Eight lifeguards worked the late shift Friday to help keep children safe as their families celebrated the Fourth of July.
The American Red Cross Volunteer Lifesaving Corps said it was the first time lifeguards were scheduled to work into the evening with a sole mission of helping children who get separated from their parents on the beach reunite with their families.
Lifeguards said helping lost children is one of their biggest jobs anytime the beaches get crowded. On a busy holiday weekend, as many as 35 children need help finding their families.
Starting last weekend, they began giving out bracelets to kids with their parents phone number, as well as that of the lifeguard station (904-249-9141). They also patrol the beach on ATVs, doing everything they can to help keep kids and parents together.
"Of course that's a very scary thing," said Deepte, who brought her daughter to the beach Friday night to watch fireworks. "I'm keeping an eye over her because I don't want anything bad to happen. But it's a scary thought."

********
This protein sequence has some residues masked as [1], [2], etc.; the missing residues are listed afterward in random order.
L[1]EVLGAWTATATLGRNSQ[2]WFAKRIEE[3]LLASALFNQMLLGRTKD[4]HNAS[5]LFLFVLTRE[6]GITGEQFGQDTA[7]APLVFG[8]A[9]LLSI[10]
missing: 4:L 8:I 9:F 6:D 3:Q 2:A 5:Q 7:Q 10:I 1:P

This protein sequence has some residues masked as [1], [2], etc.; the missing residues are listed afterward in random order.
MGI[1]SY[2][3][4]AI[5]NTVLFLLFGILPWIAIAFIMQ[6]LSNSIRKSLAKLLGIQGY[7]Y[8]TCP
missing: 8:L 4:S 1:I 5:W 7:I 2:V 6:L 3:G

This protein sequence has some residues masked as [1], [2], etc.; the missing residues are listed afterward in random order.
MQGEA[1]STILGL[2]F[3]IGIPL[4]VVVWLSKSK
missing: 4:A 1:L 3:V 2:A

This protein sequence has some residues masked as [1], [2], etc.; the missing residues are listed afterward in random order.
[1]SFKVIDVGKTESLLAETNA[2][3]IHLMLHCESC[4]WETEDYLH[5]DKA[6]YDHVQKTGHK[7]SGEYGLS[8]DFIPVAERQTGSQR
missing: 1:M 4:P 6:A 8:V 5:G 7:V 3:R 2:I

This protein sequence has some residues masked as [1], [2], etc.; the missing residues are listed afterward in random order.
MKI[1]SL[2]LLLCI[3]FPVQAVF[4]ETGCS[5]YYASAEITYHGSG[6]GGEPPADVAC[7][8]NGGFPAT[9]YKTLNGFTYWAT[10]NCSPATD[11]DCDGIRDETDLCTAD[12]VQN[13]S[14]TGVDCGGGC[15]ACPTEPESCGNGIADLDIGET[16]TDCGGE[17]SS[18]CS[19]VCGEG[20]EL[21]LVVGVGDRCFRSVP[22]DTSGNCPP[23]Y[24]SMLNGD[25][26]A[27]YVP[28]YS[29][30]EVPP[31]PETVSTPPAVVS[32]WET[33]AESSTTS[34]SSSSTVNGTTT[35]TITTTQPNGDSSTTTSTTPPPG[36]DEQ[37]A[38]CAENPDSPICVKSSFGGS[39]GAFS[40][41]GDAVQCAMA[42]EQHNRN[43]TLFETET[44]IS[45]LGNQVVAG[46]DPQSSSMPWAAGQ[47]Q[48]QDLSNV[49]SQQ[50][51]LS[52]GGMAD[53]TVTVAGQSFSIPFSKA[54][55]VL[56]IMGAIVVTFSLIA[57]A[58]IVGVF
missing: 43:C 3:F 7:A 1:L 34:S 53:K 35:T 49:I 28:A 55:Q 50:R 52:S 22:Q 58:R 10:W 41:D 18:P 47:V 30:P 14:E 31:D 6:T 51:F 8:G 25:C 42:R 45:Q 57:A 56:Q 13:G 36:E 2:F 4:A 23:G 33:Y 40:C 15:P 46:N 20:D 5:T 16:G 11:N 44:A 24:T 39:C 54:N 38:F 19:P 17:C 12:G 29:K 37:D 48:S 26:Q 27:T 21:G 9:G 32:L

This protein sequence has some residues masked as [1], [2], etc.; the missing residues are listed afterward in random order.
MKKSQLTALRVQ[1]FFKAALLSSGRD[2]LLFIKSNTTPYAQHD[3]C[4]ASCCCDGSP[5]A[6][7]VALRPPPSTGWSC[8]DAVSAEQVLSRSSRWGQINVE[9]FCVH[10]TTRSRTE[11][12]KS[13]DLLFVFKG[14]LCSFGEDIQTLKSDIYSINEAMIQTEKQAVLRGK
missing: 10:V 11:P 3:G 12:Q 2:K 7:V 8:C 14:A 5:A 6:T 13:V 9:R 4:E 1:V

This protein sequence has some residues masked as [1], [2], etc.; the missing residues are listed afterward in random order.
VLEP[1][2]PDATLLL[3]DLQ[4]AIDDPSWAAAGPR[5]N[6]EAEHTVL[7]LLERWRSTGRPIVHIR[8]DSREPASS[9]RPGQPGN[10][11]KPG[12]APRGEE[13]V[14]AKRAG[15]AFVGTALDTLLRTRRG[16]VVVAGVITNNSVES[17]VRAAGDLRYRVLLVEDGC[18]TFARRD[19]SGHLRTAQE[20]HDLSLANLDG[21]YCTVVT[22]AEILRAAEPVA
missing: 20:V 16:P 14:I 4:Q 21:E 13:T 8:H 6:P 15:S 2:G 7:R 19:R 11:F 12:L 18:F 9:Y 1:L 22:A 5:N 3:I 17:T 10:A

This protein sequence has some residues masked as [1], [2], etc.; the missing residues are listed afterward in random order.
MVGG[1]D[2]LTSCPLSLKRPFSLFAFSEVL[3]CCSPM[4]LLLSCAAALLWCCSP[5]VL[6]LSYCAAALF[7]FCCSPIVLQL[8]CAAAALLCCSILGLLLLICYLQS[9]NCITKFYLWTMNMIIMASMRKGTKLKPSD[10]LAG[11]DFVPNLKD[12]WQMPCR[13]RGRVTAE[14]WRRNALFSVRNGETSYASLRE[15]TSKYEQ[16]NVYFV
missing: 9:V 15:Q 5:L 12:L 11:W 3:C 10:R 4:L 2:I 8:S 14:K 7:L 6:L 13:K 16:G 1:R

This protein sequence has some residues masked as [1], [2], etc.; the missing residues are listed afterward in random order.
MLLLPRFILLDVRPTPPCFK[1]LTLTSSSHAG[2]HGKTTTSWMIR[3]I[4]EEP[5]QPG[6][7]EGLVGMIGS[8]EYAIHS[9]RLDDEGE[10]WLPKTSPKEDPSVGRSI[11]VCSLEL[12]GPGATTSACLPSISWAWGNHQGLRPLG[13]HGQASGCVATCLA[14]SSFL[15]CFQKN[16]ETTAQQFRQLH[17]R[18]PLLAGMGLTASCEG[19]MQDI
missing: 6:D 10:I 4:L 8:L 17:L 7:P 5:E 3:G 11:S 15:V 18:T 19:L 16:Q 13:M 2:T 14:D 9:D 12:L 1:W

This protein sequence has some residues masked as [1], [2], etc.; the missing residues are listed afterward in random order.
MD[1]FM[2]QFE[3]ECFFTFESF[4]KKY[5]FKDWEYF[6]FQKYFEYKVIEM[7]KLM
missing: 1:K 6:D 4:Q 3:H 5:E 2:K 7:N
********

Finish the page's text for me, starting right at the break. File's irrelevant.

In a collaboration with the city and the police department, Jacksonville Beach is employing the eight lifeguards Friday night. They continued patrolling the beach until midnight, saying they helped four or five families with lost children.
The lifeguards say prevention is key.
"I mean, it is one of our jobs to help with that. But if we can just prevent one incident, then it can make our job much, much better," said Capt. Jelisse Marrero of the American Red Cross.
Parents we spoke with couldn't be happier knowing there are extra sets of eyes.
"I'm really grateful for that, because you have a second level of security. If you miss something, you can still run to those people, they will take care of it. I'm really grateful," said Deepte.